Always check the care instructions before gearing up to wash your favorite feather pillow. Most are likely to recommend dry-cleaning only. If at all, you must wash it, do it gently by hand.
Use an ultra-mild detergent (preferably use none) and cold water. Never punch or vigorously scrub it, lest you want to decrease its longevity or ruin it completely.
Most importantly, dry it thoroughly, preferably in the sun or in a dryer on low heat. For more information, check out our article on how to wash pillows.
What’s the Problem With Washing a Feather Pillow With Detergents?
Feathers in ducks, swans, and geese are designed to keep water away from the Downs and keep the birds warm during the winter. As a result, they come smeared with natural oils, making them quick-wicking.
Washing your feather pillows removes the oils from the feathers, making them brittle and prone to breaking with the slightest nudge. A broken feather is extremely sharp and can easily pierce your skin while you sleep.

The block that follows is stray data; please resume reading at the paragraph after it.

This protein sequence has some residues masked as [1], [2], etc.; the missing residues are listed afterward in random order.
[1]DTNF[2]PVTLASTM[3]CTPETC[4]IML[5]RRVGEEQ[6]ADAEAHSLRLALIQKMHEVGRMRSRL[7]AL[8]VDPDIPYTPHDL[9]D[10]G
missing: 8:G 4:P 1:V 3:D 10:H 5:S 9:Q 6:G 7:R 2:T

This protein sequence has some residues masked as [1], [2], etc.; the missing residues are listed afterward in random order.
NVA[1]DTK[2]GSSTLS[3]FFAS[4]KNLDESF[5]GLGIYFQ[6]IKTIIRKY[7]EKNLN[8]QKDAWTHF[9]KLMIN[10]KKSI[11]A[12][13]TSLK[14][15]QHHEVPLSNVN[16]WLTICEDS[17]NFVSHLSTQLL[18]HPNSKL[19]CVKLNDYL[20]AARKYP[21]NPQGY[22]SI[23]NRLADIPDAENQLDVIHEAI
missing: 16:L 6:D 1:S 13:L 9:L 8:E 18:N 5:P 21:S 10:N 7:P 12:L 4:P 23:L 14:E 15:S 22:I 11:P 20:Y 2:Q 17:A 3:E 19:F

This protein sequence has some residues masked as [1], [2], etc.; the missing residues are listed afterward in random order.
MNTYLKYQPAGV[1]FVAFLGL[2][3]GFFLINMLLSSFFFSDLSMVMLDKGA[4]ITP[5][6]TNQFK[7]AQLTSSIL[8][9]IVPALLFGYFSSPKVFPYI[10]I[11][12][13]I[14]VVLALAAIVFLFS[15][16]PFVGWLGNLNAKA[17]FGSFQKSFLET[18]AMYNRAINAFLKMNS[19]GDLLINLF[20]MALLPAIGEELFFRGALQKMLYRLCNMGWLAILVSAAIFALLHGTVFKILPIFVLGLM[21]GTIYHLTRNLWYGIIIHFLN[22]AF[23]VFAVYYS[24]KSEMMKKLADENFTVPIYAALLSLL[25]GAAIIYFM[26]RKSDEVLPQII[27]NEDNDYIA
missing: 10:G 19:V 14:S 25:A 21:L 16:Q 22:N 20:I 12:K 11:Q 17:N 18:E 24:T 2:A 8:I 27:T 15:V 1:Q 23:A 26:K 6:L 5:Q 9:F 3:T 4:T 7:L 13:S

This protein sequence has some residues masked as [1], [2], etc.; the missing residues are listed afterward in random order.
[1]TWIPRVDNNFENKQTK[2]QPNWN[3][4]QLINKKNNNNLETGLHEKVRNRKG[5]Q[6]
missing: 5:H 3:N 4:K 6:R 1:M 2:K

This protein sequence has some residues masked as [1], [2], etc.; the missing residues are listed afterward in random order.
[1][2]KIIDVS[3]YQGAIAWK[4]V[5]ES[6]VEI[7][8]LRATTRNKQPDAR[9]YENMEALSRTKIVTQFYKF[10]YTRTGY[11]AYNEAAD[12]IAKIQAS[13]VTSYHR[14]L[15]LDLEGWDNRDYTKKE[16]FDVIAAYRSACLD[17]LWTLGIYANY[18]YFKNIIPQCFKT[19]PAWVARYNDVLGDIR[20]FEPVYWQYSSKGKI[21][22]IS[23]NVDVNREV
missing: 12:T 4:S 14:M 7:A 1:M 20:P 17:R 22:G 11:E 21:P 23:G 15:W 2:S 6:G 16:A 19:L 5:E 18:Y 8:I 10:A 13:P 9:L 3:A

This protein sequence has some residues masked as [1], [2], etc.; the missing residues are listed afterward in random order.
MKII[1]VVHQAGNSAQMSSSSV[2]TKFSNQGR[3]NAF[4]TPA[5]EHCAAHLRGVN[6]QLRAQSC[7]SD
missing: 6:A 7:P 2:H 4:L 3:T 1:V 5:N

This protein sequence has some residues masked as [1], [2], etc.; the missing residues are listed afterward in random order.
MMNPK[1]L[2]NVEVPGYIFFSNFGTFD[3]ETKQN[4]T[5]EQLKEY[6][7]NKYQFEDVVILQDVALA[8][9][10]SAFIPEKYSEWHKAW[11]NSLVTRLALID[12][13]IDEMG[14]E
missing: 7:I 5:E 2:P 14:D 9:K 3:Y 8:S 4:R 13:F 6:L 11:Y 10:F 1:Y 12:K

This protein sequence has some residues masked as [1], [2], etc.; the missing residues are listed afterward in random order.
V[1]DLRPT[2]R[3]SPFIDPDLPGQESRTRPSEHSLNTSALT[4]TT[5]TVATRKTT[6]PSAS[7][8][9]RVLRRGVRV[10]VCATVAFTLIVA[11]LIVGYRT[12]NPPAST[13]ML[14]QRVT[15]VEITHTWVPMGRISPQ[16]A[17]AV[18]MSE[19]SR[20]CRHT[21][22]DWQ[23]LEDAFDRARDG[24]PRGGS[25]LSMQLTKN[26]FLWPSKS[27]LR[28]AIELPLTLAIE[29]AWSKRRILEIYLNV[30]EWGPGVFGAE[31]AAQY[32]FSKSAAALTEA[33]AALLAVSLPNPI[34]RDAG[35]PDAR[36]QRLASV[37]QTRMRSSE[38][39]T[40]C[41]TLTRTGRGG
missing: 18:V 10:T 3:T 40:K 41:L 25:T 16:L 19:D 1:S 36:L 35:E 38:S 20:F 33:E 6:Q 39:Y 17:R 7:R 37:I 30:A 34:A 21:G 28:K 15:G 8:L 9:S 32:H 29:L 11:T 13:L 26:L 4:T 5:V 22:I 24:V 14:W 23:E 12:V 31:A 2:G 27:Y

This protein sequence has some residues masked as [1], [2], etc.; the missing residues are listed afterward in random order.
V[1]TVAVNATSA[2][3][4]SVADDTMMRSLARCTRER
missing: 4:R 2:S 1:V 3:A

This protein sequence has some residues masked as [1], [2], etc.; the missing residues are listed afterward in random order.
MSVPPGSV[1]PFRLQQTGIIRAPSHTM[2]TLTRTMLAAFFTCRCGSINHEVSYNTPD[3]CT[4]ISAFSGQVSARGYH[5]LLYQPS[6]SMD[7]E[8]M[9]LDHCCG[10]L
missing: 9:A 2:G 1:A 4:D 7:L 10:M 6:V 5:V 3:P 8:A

Can You Clean It Without Washing It?
If you can unzip the pillow shell, remove the fill material and sun-dry it in a fine mesh cage. This will allow the feathers to dry more quickly without flying away. If the pillow shell isn’t openable, take your feather pillow to a laundromat or send it to a dry cleaning facility.
Can You Put It in the Dryer?
Putting feather pillows in the dryer is usually not advised because the quills risk breaking down and eventually impairing the firmness of the pillow.
However, if you live in a humid climate, such pillows tend to soak up moisture over time. You must then toss them in the dryer on low heat to fully dry them and prolong their life.
Remember to place a bath towel alongside to minimize the impact of the drying cycles.
Can You Bleach It?
You should never bleach your feather pillows, just as you should never wash them with detergent. Bleaching will remove the natural oils from the feathers, making them brittle.
How Do You Clean Yellowed Feather Pillows?